- The Washington Times - Tuesday, September 1, 2009

BAINBRIDGE, Ind. | Republican Mitch Daniels has insisted repeatedly that his 2008 run for a second term as Indiana’s governor was his last election and that he’s not interested in the “savagery” of a national campaign.

But like it or not, Mr. Daniels is being mentioned in conservative Republican circles as someone to watch in 2012. Many say the governor is just what the battered party needs, a blend of conservative values, cool demeanor and fiscal discipline.

“Mitch has been steady to the cause; he’s stayed principled,” said Michael Steele, chairman of the Republican National Committee. “The nation is going to recognize him.”

Some political observers say Mr. Daniels is as good a bet as any for a national party reeling from the Democrats’ solid victory last year, the recent stumbles of former vice-presidential nominee Sarah Palin and the implosion of two other rising Republican Party stars — South Carolina Gov. Mark Sanford and Nevada Sen. John Ensign.

Another person often mentioned as a contender, Louisiana Gov. Bobby Jindal, was widely panned after he delivered the national Republican Party response to President Obama’s first address to Congress in February.

Given the turmoil and the missteps of the front-runners, Mr. Daniels may not stay on the sidelines, said John Pitney Jr., a professor of politics at Claremont McKenna College in California.

“If you look at the list of presidents who said they weren’t going to run for president, it’s a long list,” he said.

The 60-year-old millionaire governor is equally at home in Washington and Indiana after serving as President George W. Bush’s budget director and as an adviser to President Reagan. He earned a reputation in Washington as the “blade” for his efforts to promote fiscal responsibility in Congress, and he carried that to Indiana, where he took over a state with an $800 million deficit and worked with lawmakers to pass a balanced budget in his first year. The state’s fiscal year ended June 30 with a $1.3 billion surplus.

Republican observers say his track record in Indiana would attract voters weary of billions in federal taxpayer bailouts for banks and the auto industry and of record federal red ink.

“First of all, he’s a successful governor. Secondly, he is deeply informed on the subject about which deep information is now particularly needed, and that is budgeting,” said conservative commentator George Will. “Third, he has an all-purpose general intelligence, and fourth, he is funny. He is a witty man and a graceful writer.”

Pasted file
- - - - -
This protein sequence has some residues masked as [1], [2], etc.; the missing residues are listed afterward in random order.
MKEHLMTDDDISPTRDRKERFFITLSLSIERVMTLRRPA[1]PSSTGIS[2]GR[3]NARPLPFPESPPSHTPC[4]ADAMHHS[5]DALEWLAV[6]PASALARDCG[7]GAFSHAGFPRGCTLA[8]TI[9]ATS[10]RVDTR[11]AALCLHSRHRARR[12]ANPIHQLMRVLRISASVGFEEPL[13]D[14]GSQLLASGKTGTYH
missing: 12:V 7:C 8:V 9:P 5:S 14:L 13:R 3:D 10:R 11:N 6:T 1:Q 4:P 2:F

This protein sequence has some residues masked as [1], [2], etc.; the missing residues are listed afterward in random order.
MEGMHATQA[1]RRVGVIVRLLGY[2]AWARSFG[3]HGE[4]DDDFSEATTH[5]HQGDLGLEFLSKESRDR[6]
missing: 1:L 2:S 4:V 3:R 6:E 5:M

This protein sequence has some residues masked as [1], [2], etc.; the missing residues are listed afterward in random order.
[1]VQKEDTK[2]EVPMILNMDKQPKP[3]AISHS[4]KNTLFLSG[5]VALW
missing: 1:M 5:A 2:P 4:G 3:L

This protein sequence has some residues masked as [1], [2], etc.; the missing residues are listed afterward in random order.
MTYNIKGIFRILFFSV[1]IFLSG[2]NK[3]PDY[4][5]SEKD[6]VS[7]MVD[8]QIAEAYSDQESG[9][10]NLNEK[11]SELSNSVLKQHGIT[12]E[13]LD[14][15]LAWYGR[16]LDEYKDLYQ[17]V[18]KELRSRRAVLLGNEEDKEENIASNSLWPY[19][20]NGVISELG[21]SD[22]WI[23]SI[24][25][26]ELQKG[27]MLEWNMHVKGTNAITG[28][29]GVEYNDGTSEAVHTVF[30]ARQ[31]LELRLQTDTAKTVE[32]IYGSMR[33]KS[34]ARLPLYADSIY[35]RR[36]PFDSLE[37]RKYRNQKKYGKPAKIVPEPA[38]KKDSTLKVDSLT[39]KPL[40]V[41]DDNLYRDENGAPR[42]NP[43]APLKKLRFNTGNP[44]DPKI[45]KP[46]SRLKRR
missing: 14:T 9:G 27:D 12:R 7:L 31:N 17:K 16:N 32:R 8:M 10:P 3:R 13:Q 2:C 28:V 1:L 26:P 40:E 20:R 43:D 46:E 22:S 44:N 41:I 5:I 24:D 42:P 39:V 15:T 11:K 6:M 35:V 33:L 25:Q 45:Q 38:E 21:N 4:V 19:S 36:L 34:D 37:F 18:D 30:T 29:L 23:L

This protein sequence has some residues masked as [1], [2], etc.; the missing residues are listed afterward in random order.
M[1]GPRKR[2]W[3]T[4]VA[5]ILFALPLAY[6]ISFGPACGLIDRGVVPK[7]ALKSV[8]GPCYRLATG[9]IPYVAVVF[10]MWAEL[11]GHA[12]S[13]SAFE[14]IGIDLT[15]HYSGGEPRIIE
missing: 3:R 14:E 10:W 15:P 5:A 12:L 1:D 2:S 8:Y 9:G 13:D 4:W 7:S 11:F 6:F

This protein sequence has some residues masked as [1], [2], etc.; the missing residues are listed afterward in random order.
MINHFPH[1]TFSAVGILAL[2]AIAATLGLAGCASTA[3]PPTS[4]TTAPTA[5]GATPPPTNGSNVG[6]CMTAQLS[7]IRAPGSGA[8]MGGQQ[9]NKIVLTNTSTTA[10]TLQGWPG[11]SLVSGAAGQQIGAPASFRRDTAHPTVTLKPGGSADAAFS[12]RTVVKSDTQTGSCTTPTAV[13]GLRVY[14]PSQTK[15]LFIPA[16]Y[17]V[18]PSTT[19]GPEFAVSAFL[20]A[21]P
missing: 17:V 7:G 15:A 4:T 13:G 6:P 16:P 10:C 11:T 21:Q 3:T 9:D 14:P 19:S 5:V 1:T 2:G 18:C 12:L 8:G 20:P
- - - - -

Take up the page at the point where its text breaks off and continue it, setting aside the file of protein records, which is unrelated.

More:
Mr. Daniels is popular with voters, having won Indiana easily in a year in which Mr. Obama gave Democrats their first presidential victory in the state in 40 years. He doesn’t hesitate to speak his mind, criticizing his own party for being too placid and putting politics above policy and saying the Republican Party needs to get in touch with average citizens — something at which he excels.

He even has taken jabs at fellow baby boomers, telling a Butler University commencement crowd, “We were pampered in ways no children in human history would recognize” and chastising his generation for fiscal irresponsibility.

The speech prompted conservative columnist Bill Kristol to ask whether the nation is “ready to elect a boomer president who disdains his own generation and urges younger Americans to reject boomer vanities and self-indulgence in the name of freedom and greatness.”

Mr. Daniels’ businesslike approach to state government — including a highly criticized move to privatize many state welfare eligibility functions and a 75-year lease of the Indiana Toll Road to a foreign consortium — has been watched carefully by other states looking for savings and revenue-generating ideas.

Although the subject of largely positive profiles in the national media, Mr. Daniels said he didn’t seek out the attention and attributes the speculation about a White House run in part to “how slim the pickin’s are” among potential Republican Party contenders. He says he wouldn’t inflict the intensity of a national campaign on his wife, Cheri, and the couple’s four grown daughters.

“To me, the level of not just scrutiny, but ‘savagery’ is the word that comes to mind, that has attached itself to national politics is pretty sobering,” Mr. Daniels said. “I mean, we’ve not just seen people’s own personal backgrounds but their spouses and even their children get dragged into this.”

If Mr. Daniels does change his mind, he’ll have an uphill battle.

Richard Parker, a professor of public policy at the Kennedy School of Government at Harvard University, said he considered Mr. Daniels in the “junior varsity” among potential contenders, behind former Govs. Mitt Romney of Massachusetts, Mike Huckabee of Arkansas and Mrs. Palin of Alaska. He said Mr. Daniels’ name recognition even among registered Republicans is probably 10 percent or less.

Mr. Daniels would need to make fundraising appearances across the country and meet with the “elite press” in Washington and New York, Mr. Parker said. He also would have to consider some of the steps taken by Minnesota Gov. Tim Pawlenty, who was on Sen. John McCain’s vice-presidential shortlist in 2008. Mr. Pawlenty is headlining Republican Party fundraisers, has taken an influential job at the Republican Governors Association and is mulling his own political action committee.

Neil Pickett, a former aide to Mr. Daniels who also worked with him at the pharmaceutical giant Eli Lilly & Co., said he believes Mr. Daniels does not intend to run for the White House but cares very much about the party.

“If there is some kind of enormous draft movement that he’s the right person for the right time, I think he will take that very seriously,” Mr. Pickett said.

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